Many readers of the fourth chapter of John think that in saying, "Thou hast had five husbands; and he whom thou now hast is not thy husband," our Master administered a merited rebuke to the Samaritan woman; but a study of the Scriptures in the light of our text-book shows this to be but one of the many instances where Jesus used a familiar material symbol to illustrate a spiritual truth. The five husbands may well typify the five material senses which, up to that moment, had dominated the woman's thought and life; and the new spiritual consciousness, already dawning on her through the impartation of the great Teacher, she had not yet made her own. (See Science and Health, p. 460.)

There is nothing in the story to indicate that this woman was of immoral character; on the contrary, it would not seem likely that a degraded woman would have had the necessary influence to induce "many of the Samaritans of that city" to accept her new-found friend and his teachings; neither would she have shown in her conversation with the Master evidence of familiarity with the religious teachings of the times, and glad expectancy of the Messianic appearing. The numeral five seems to stand for the material senses also in the parables of the wise and foolish virgins, the talents, the sparrows, etc. How frequently do we find occasion for gratitude for the added light which the teachings of Christian Science throw upon the Bible, making it truly a new book; so inaugurating that most important of all transformations, when "old things are passed away; behold, all things are become new."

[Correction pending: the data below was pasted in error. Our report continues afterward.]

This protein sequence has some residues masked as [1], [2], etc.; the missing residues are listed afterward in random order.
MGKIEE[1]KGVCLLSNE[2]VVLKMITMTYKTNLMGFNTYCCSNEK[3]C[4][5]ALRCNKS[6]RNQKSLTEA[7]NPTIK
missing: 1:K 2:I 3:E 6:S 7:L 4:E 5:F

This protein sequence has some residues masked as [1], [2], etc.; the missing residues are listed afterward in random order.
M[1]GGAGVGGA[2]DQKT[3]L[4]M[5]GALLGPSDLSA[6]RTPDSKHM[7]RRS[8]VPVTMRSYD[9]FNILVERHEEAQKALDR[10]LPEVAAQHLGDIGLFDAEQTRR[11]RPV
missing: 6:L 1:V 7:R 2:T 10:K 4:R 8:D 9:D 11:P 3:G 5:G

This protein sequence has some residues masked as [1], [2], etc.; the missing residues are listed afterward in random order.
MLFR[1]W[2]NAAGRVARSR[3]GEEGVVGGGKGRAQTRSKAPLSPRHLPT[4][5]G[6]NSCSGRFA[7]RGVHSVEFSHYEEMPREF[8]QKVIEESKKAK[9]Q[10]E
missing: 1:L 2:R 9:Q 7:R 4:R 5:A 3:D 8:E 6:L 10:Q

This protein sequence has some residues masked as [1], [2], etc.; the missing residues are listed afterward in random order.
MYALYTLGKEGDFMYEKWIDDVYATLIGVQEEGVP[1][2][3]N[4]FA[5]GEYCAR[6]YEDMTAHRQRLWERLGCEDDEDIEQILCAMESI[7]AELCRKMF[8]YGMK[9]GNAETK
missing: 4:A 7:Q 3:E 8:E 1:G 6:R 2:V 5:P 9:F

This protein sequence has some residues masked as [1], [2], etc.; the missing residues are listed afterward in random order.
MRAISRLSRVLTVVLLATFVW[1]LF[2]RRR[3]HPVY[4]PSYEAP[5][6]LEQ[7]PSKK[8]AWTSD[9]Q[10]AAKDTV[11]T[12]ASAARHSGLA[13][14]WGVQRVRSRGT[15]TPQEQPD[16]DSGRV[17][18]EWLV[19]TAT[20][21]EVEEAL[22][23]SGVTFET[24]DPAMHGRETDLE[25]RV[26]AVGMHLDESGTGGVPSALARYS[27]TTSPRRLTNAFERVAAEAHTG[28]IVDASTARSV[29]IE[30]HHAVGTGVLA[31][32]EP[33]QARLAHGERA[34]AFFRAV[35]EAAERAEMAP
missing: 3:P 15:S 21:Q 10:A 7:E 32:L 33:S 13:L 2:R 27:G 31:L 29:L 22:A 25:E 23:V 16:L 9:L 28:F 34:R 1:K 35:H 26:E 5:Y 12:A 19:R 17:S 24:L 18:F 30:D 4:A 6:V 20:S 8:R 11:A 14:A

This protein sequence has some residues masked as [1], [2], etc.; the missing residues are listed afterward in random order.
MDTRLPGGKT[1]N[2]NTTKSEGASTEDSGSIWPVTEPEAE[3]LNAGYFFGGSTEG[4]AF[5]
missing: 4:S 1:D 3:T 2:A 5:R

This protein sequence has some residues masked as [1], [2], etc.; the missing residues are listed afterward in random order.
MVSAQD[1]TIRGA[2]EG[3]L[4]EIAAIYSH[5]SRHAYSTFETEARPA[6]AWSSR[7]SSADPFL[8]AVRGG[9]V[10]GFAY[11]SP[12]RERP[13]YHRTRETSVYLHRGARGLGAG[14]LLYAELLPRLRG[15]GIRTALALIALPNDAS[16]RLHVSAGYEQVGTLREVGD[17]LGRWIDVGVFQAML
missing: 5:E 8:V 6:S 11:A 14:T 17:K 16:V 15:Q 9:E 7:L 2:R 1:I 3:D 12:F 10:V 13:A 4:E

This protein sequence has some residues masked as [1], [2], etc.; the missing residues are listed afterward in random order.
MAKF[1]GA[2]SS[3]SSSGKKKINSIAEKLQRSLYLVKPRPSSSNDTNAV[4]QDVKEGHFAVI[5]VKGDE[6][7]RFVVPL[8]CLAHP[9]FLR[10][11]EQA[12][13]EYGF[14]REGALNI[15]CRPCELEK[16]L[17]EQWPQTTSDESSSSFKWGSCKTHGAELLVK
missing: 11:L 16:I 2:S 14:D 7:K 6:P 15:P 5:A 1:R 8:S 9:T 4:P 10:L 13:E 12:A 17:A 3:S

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April 25, 1908

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